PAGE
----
Once you get to the point that the small pots sitting on your patio aren’t quite cutting it anymore, consider making or buying a plant box that you can set in your yard and fill with soil. It’s much easier to setup and control than digging up your lawn and since it is a raised box, your vegetable garden is contained and looks pretty.

Fill it with good soil, peat moss and compost and your vegetables will thrive. You can grow anything from lettuce and herbs to tomatoes, cucumbers, peppers, onions, carrots, squashes and beans in your plant boxes. When you’re ready to expand, add another box.

Hay Bale Gardening

Hay bale gardening works similarly and it’s another way to garden that’s gained a lot of popularity in recent years. The basic idea is to get a bale of hay, sit it in your yard and then push small indentions in, add a little soil and plant your seedlings. As the hay bales decompose, they provide food for the plants, while the bale itself keeps things off the ground, making it easy to water and care for your plants. And since they are off the ground, you don’t have to worry much about weeding or soil borne plant diseases.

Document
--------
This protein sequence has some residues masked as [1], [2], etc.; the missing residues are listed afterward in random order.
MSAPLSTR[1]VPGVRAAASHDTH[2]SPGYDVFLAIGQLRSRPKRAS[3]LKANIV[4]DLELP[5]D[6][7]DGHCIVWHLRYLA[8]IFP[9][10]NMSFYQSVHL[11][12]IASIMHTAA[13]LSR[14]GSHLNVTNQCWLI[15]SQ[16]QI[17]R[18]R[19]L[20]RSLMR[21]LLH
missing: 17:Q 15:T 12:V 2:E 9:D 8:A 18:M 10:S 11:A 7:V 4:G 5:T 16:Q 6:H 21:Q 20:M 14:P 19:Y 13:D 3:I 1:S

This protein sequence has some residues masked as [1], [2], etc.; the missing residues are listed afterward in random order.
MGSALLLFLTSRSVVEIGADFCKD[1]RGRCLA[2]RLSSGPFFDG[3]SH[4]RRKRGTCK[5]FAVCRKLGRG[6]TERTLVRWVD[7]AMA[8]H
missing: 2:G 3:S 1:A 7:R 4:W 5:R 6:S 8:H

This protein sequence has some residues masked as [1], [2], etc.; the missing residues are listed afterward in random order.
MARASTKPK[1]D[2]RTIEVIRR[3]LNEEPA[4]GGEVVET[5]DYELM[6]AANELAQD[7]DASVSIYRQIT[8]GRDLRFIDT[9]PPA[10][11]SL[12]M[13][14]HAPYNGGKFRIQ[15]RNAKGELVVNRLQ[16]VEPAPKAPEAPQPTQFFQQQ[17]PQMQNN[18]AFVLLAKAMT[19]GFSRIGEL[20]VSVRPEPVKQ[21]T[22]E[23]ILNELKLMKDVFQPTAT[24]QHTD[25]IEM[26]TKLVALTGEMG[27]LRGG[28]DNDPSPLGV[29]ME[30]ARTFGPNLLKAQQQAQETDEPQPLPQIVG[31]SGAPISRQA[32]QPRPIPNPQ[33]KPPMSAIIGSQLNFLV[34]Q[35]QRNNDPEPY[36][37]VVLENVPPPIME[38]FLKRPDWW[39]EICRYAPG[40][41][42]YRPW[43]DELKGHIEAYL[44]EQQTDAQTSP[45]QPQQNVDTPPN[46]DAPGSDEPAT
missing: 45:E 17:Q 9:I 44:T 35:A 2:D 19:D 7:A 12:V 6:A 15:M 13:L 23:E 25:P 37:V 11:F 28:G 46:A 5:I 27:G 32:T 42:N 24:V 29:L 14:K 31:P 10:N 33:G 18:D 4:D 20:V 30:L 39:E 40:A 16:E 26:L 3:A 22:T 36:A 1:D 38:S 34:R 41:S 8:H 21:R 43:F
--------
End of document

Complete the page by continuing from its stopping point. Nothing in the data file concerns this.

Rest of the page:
A Garden Pot In The Yard

The last step in your journey to become a full-fledged gardener is of course to start digging up part of the lawn in the backyard to create a garden plot. Having a larger garden outside has several big advantages. You can grow a larger variety of vegetables (and some fruit) and of course end up with a more plentiful harvest. Quite a few types of produce don’t grow well in pots like green beans for example. Quality and quantity are your biggest advantages of starting a garden.

The downside of a large garden is that it’s quite a bit of work to plant, weed, water and then harvest. And depending on how much you’re growing, you may also need to put up some of the produce before it goes bad. In the end, the hard work is well worth it though and it does count as exercise.